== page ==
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Image of two people gazing into the camera. One person sits in a chair with their hands in their lap. The other stands across the wooden table, looking directly at the camera. The wall is made of cement.
Solo Exhibition

Thomas Struth Guggenheim Bilbao

The images of Thomas Struth receive their signature character from the questions he asks himself — and his viewers — about the relevance of public space, the unifying momentum of family ties, the significance of nature and culture, and the limits and possibilities of new technologies. Struth succeeds in transforming fundamental themes, such as the instability of social structures and the fragility of human existence, into images of formal elegance that elicit the audience’s participation and empathy. Observers are thus transformed from viewers into partners, investigating these same social, ethical, and humane values. Thomas Struth offers a comprehensive journey through more than four decades of work by the pioneering German photographer that highlights the social concerns that have driven the evolution of his influential art over the many stages of his career.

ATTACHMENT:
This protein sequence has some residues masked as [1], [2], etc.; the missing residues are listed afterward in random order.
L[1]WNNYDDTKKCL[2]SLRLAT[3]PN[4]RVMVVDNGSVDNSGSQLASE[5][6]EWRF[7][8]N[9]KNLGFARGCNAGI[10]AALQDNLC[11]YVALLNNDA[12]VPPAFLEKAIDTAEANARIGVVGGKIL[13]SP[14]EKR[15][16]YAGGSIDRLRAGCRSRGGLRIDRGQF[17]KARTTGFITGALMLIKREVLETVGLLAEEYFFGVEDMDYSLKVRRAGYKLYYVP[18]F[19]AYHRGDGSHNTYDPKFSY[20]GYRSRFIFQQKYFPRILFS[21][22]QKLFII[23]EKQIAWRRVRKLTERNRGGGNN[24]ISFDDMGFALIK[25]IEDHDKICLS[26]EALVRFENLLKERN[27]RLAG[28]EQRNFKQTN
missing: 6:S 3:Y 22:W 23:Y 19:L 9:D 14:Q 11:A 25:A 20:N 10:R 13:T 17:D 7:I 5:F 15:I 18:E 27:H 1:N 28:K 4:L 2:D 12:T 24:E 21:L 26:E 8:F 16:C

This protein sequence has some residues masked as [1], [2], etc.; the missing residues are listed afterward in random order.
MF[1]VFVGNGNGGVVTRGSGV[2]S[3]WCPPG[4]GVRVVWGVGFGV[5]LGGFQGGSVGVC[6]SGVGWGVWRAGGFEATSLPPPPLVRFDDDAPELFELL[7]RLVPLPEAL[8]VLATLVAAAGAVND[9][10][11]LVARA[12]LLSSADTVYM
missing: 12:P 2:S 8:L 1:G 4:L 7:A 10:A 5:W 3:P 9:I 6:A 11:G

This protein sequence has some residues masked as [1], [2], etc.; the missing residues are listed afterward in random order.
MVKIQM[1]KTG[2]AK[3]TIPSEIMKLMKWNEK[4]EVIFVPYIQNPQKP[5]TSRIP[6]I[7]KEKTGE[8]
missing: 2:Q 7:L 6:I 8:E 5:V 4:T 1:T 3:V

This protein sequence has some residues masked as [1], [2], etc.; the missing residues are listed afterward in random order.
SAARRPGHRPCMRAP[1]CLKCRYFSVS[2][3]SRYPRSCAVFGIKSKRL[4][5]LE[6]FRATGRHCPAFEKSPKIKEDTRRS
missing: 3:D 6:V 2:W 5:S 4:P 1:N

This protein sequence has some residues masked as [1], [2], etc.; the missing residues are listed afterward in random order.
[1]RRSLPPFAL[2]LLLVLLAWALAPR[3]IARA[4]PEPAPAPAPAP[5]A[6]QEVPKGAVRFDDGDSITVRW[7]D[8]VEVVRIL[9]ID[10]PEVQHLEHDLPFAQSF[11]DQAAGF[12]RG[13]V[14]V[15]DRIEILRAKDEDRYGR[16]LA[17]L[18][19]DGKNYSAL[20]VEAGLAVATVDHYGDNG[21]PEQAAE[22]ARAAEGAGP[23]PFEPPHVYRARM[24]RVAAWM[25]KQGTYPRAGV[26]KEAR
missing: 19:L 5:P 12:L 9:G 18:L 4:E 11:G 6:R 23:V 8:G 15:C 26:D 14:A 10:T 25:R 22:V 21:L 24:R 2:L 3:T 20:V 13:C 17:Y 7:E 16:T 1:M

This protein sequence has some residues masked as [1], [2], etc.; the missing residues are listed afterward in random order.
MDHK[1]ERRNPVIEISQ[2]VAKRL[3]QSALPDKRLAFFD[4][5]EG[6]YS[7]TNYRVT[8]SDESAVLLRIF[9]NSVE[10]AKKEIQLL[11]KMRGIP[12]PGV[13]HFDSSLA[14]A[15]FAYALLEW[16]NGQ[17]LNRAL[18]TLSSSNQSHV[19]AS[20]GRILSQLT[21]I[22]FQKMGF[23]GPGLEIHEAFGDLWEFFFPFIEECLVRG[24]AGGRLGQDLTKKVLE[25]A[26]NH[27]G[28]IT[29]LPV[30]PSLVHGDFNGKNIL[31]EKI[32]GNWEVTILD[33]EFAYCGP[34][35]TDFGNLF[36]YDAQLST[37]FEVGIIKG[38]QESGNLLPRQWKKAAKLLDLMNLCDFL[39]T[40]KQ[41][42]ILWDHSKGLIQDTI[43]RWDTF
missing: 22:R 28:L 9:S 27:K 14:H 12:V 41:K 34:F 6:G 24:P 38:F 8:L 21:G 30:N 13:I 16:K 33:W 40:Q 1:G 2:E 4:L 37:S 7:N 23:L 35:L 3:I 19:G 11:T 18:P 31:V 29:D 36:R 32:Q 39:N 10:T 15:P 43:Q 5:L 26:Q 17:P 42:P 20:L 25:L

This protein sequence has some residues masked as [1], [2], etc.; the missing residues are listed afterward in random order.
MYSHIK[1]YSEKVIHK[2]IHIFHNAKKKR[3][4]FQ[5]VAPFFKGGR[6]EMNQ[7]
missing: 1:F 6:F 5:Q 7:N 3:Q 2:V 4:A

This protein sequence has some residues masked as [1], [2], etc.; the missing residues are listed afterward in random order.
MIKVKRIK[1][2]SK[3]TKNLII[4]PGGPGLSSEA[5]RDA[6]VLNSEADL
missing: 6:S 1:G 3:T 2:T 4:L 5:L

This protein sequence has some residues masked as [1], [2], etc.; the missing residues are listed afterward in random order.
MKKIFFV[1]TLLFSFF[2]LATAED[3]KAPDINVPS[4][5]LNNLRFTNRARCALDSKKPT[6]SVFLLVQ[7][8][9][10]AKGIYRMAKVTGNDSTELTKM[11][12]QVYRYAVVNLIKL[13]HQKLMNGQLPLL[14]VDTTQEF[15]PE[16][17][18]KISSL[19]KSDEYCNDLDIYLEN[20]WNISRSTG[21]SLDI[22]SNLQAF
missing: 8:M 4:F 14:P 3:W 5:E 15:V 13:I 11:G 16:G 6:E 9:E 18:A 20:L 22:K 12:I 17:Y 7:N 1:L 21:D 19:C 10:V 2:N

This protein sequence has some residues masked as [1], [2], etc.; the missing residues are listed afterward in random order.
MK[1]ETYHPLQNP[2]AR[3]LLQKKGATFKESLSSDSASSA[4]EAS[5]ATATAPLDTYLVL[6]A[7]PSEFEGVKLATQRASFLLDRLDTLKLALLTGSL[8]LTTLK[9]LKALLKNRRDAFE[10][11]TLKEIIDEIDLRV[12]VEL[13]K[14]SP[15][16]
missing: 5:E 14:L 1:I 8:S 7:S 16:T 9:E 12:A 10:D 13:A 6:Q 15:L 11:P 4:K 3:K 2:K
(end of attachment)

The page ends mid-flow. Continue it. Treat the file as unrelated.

This presentation connects Struth’s initial concepts—seen in the archival material that the artist has collected over the years—to his well-defined groups of finished works, from his first series, Unconscious Places, to his Family Portraits, Museum Photographs, Audience, New Pictures from Paradise, and This Place. These establish a dialogue with other works, such as Berlin Project, a video conceived in 1997 in collaboration with media artist Klaus vom Bruch, and the landscape and flower photographs created for the wards of Lindberg hospital, later compiled in the monograph Dandelion Room, as well as the most recent groups Nature & Politics and Animals.

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